By Albert Makendenge

Knowing what family a plant belongs to can be useful in making decisions about rotating plants for managing pests and soil fertility in the garden. Plants in a family are genetically related so they have similar characteristics and are thus usually subject to more or less similar agronomic practices.

SolanaceaeSolanaceous crops; potato, tomato or nightshade familyPeppers, tomatoes, potatoes, eggplant, tobacco
BrassicaceaeCruciferae; brassicas; cole crops; cruciferous cropsRadish, cabbage, kale, turnip, Brussels sprouts, mustard
CucurbitaceaeCucurbits; cucumber family; squash familyCucumber, melons, watermelon, summer, squash, pumpkin, gourds, winter squash
RosaceaeRose family; rosaceous plantsApples, peaches, apricots, nectarines, plums, strawberries, blackberries, raspberries, pears, cherries, quince, almond
FabaceaeLeguminosae; leguminous crops; legumes; bean, pea or legume familyBeans, peas, lentils, peanut, soybean, edamame, garbanzo bean, fava bean, hairy vetch, vetches, alfalfa, clovers, cowpea, birdsfoot trefoil, black medic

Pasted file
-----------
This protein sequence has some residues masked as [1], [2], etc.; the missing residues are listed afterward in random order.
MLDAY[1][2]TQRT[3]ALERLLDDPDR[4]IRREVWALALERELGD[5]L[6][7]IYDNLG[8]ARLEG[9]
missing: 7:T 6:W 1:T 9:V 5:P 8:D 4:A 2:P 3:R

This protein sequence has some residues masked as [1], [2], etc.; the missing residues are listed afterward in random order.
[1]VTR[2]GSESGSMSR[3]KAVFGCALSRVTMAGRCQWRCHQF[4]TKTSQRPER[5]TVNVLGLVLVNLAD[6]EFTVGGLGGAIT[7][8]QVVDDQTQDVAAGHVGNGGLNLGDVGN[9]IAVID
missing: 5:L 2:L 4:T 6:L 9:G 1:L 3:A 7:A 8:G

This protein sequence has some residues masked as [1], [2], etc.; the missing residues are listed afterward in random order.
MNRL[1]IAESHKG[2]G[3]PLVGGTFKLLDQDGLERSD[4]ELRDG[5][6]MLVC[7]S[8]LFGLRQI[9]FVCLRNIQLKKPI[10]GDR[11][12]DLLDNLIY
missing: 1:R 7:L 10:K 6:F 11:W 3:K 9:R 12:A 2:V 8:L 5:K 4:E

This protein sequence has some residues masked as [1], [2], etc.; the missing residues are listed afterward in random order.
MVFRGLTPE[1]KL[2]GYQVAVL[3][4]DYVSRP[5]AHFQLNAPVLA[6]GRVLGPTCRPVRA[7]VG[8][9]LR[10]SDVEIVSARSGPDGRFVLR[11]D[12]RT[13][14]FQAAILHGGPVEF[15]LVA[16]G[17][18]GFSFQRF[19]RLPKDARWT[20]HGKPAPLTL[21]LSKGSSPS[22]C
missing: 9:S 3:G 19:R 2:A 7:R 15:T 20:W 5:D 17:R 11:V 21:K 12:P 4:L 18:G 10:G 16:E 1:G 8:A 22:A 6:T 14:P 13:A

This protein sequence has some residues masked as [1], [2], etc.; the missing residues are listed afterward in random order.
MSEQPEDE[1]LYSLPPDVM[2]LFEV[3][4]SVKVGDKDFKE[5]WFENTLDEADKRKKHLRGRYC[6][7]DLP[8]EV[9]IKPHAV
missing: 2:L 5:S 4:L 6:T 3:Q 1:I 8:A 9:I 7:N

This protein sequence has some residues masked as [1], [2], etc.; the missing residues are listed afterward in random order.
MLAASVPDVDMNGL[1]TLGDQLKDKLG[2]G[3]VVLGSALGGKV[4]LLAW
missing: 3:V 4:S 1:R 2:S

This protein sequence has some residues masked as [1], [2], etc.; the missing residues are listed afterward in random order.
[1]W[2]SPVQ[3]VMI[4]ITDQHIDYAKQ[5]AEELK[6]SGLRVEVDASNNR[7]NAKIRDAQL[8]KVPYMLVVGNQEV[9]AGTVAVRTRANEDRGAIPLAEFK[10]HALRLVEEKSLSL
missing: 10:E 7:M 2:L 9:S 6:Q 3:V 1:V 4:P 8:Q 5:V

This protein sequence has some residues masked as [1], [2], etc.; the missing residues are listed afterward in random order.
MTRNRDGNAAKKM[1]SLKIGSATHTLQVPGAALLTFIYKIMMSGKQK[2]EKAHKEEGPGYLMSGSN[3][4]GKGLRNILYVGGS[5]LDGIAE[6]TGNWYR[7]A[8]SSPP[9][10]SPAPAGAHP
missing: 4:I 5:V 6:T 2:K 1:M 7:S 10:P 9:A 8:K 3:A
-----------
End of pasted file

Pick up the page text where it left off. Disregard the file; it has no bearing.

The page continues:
PocaceaeGramineae; grass familyCorn, wheat, barley, oats, sorghum, rice, millet, rye, ryegrass, sorghum
LiliceaeLily family; alliums (for members of the Allium genus)Asparagus, onions, leeks, chives, garlic, shallots
AsteraceaeSunflower family; aster familySunflowers, lettuce, endive, escarole, dandelion, artichoke, chamomile
ApiaceaeUmbelliferae; carrot familyCarrots, parsnips, celery, dill, chervil, cilantro, parsley, caraway, fennel
ChenopodiaceaeGoosefoot familySpinach, beets, chard, sugar beets
EricaceaeHeather or blueberry familyBlueberries, cranberries
LamiaceaeLabiatae; mint familyLavender, basil, marjoram, oregano, rosemary, sage, thyme, mints, catnip

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